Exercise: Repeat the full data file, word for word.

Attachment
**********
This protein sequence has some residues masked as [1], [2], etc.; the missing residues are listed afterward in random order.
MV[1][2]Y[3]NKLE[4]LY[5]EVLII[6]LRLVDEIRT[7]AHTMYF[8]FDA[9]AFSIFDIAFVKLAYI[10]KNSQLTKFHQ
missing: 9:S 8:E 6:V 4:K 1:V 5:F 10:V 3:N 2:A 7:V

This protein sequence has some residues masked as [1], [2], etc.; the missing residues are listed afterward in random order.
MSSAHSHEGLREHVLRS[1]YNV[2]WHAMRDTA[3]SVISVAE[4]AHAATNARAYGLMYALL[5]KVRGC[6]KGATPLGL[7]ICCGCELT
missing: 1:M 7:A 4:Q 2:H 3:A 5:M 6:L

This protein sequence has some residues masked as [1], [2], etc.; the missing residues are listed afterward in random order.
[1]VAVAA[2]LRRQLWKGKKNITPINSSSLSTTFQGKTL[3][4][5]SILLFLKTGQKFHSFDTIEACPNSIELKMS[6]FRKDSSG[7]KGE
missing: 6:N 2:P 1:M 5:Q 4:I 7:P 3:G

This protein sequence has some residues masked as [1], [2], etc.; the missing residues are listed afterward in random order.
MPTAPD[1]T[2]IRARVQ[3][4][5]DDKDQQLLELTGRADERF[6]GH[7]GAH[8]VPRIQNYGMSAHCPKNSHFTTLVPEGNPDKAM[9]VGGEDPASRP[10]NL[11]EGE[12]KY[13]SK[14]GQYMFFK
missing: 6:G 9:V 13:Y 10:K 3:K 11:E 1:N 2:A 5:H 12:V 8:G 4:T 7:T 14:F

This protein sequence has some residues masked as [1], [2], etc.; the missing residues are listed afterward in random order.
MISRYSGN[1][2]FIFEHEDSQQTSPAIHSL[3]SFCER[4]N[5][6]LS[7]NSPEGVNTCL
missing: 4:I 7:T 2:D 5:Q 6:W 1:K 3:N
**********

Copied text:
This protein sequence has some residues masked as [1], [2], etc.; the missing residues are listed afterward in random order.
MV[1][2]Y[3]NKLE[4]LY[5]EVLII[6]LRLVDEIRT[7]AHTMYF[8]FDA[9]AFSIFDIAFVKLAYI[10]KNSQLTKFHQ
missing: 9:S 8:E 6:V 4:K 1:V 5:F 10:V 3:N 2:A 7:V

This protein sequence has some residues masked as [1], [2], etc.; the missing residues are listed afterward in random order.
MSSAHSHEGLREHVLRS[1]YNV[2]WHAMRDTA[3]SVISVAE[4]AHAATNARAYGLMYALL[5]KVRGC[6]KGATPLGL[7]ICCGCELT
missing: 1:M 7:A 4:Q 2:H 3:A 5:M 6:L

This protein sequence has some residues masked as [1], [2], etc.; the missing residues are listed afterward in random order.
[1]VAVAA[2]LRRQLWKGKKNITPINSSSLSTTFQGKTL[3][4][5]SILLFLKTGQKFHSFDTIEACPNSIELKMS[6]FRKDSSG[7]KGE
missing: 6:N 2:P 1:M 5:Q 4:I 7:P 3:G

This protein sequence has some residues masked as [1], [2], etc.; the missing residues are listed afterward in random order.
MPTAPD[1]T[2]IRARVQ[3][4][5]DDKDQQLLELTGRADERF[6]GH[7]GAH[8]VPRIQNYGMSAHCPKNSHFTTLVPEGNPDKAM[9]VGGEDPASRP[10]NL[11]EGE[12]KY[13]SK[14]GQYMFFK
missing: 6:G 9:V 13:Y 10:K 3:K 11:E 1:N 2:A 5:H 12:V 8:G 4:T 7:T 14:F

This protein sequence has some residues masked as [1], [2], etc.; the missing residues are listed afterward in random order.
MISRYSGN[1][2]FIFEHEDSQQTSPAIHSL[3]SFCER[4]N[5][6]LS[7]NSPEGVNTCL
missing: 4:I 7:T 2:D 5:Q 6:W 1:K 3:N